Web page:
WASHINGTON, May 4, 2015 /PRNewswire/ -- Amid declining or stagnant media health in several Eastern European and former Soviet countries some positive trends are emerging, demonstrating that not all hope is lost in the region when it comes to freedom of speech and quality journalism. Nonetheless, serious challenges do remain. IREX's 2015 Media Sustainability Index (MSI) for Europe & Eurasia produced these findings and more. See http://www.irex.org/msi for the full text of the report.
Of note, Albania, Armenia, and Moldova have all progressed consistently in recent years. Ukraine improved once the Yanukovych regime departed. Georgia and Croatia remain relatively strong. Even Macedonia, which for seven years deteriorated, showed modest improvement.
In a few countries, however, signs of improvement are likely blips on an otherwise downward path or unable to break stagnating animosity toward a free press. In Belarus, for example, some pressure was taken off the media in recent months—but presidential elections in late 2015 will likely cause renewed oppression.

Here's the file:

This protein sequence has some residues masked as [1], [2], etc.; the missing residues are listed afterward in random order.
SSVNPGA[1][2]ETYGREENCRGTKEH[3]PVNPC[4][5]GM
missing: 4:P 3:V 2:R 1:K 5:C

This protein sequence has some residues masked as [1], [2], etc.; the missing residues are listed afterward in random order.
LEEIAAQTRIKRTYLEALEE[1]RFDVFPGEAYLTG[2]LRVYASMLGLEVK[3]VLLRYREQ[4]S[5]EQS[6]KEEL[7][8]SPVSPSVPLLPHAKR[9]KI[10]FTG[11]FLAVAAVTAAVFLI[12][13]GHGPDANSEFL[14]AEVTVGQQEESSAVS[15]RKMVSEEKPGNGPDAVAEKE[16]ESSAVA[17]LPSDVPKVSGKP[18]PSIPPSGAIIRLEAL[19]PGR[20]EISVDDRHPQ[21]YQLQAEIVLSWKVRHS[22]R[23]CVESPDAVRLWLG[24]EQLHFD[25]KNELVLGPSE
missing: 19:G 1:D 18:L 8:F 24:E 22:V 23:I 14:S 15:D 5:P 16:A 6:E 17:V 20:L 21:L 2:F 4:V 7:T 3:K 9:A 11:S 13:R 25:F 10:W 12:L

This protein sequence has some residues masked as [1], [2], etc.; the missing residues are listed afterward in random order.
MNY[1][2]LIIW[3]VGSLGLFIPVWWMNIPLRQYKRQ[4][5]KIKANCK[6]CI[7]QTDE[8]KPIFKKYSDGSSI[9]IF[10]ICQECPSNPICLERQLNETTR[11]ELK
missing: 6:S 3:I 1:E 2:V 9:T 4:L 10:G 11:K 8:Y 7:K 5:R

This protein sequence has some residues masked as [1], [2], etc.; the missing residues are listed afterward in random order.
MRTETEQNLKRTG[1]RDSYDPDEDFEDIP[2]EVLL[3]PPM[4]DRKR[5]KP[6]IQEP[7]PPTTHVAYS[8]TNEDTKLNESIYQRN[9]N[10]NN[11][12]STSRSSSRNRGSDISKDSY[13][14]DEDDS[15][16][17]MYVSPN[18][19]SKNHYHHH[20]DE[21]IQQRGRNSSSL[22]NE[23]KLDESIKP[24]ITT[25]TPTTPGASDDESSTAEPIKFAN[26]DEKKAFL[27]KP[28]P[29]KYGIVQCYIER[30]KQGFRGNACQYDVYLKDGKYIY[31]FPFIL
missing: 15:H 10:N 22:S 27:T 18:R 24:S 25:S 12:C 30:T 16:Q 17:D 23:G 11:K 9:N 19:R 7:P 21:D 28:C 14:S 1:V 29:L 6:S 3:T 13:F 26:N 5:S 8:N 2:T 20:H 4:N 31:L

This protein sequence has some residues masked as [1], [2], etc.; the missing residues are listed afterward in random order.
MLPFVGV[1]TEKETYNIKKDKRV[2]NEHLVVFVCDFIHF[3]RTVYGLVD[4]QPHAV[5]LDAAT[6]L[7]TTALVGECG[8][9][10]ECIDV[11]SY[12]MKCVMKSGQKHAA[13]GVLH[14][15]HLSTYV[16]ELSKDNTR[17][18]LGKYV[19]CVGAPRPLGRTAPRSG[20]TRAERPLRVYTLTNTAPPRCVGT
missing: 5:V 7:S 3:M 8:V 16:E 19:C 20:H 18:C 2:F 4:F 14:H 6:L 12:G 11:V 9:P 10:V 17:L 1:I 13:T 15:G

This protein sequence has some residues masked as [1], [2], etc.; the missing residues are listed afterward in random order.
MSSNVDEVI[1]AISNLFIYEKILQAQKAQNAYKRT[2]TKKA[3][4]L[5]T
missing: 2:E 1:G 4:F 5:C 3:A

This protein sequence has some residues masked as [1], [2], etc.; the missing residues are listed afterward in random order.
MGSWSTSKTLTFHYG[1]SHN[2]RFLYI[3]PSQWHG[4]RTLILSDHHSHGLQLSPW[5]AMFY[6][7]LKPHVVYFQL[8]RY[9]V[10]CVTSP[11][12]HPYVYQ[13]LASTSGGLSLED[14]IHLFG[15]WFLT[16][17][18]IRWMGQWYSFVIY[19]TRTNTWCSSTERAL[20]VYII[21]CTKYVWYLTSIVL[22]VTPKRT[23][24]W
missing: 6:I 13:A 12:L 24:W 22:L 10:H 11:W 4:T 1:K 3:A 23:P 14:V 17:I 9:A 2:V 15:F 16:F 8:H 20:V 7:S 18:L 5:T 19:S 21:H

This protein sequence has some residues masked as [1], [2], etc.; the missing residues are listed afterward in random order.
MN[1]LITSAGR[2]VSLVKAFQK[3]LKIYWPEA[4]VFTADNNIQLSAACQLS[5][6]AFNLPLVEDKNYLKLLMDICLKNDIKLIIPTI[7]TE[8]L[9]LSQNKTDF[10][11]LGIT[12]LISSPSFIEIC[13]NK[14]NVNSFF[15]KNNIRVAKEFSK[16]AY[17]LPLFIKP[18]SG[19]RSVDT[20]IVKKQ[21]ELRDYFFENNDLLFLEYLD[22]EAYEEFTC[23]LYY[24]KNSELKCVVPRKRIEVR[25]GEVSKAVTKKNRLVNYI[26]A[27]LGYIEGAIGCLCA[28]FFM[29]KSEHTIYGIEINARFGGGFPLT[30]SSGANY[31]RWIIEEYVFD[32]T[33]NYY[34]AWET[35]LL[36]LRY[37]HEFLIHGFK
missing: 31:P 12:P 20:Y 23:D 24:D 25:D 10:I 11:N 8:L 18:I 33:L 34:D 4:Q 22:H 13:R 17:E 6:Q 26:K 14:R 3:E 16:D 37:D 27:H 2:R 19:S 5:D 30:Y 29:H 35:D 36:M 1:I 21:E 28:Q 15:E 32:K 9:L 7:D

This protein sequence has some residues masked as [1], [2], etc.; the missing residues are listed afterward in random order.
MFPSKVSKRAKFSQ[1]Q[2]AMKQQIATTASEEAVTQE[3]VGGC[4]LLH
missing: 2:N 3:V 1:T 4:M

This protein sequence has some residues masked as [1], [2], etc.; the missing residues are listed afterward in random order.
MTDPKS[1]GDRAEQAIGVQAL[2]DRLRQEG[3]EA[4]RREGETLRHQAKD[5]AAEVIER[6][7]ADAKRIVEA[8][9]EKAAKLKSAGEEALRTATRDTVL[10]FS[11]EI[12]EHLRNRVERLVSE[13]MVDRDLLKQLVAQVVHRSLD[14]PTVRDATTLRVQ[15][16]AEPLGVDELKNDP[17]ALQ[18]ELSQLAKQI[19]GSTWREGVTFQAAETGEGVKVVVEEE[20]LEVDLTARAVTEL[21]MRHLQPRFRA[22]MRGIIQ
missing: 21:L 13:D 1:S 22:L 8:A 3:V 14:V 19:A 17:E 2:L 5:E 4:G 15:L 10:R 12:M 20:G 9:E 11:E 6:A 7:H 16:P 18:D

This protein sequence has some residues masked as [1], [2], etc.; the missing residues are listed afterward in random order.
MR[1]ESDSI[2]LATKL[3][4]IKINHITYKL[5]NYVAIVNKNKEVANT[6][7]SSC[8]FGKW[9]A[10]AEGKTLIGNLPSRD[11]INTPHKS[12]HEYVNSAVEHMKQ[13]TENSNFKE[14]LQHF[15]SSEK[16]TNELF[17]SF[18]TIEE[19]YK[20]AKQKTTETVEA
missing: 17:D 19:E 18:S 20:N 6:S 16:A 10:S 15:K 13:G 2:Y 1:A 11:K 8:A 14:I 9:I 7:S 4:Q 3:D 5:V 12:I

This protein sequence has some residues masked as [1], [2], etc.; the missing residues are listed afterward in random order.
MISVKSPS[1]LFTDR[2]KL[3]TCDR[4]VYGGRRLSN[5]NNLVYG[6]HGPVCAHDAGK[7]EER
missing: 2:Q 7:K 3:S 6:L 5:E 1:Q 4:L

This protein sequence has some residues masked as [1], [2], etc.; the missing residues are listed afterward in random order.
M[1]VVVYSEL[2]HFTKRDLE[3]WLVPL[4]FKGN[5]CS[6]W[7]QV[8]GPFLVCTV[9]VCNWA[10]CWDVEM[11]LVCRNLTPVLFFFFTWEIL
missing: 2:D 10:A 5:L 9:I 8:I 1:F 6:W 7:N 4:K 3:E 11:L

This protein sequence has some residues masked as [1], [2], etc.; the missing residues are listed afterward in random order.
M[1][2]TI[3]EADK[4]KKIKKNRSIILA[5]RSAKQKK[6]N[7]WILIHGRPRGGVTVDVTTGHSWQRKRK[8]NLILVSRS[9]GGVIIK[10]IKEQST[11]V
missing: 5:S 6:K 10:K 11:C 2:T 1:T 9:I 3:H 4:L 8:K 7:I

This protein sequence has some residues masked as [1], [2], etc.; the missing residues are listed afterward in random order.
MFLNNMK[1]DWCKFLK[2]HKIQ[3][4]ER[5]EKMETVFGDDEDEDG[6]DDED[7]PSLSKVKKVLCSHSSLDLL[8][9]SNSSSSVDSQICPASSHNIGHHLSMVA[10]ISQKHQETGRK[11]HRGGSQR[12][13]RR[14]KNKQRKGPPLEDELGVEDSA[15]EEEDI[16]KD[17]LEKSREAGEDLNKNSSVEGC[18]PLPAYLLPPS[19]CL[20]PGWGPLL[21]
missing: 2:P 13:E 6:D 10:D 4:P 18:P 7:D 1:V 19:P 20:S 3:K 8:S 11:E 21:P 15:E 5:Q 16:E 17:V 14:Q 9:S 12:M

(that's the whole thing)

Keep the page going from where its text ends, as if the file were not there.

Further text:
The MSI measures the health of a country's media sector by scoring five component parts, including the legal environment, quality of journalism, and media management practices.
Sources of revenue and finance remain key impediments to media performance throughout the region. "It's no longer fashionable to use a heavy-handed approach to control information—although there are a few countries not with the fashion," said Leon Morse, MSI managing editor. "Instead we see important media owned by ruling party allies, while independent-minded media are starved of advertising or locked out of new digital broadcasting opportunities thanks to dubious licensing practices," he concluded.
One of the MSI's Croatian contributors elaborated further on the challenges, saying "Such a persistent crisis in the media sector is a result of a combination of a contracted advertising market and media management incapable of coping with a new market environment. In the initial phase of the crisis, some print media managers had tried to fight the downward circulation trend by trivializing the content, which resulted in the loss of trust in media and a further drop in circulation."
The U.S. Agency for International Development funds the Europe and Eurasia MSI in 21 countries. The MSI is a trusted evaluation of global media health, providing donors, media advocates, local professionals, and scholars more than a decade of rich data.
Jennifer Nevin, Senior Communications Manager, IREX, +1-202-628-8188, firstname.lastname@example.org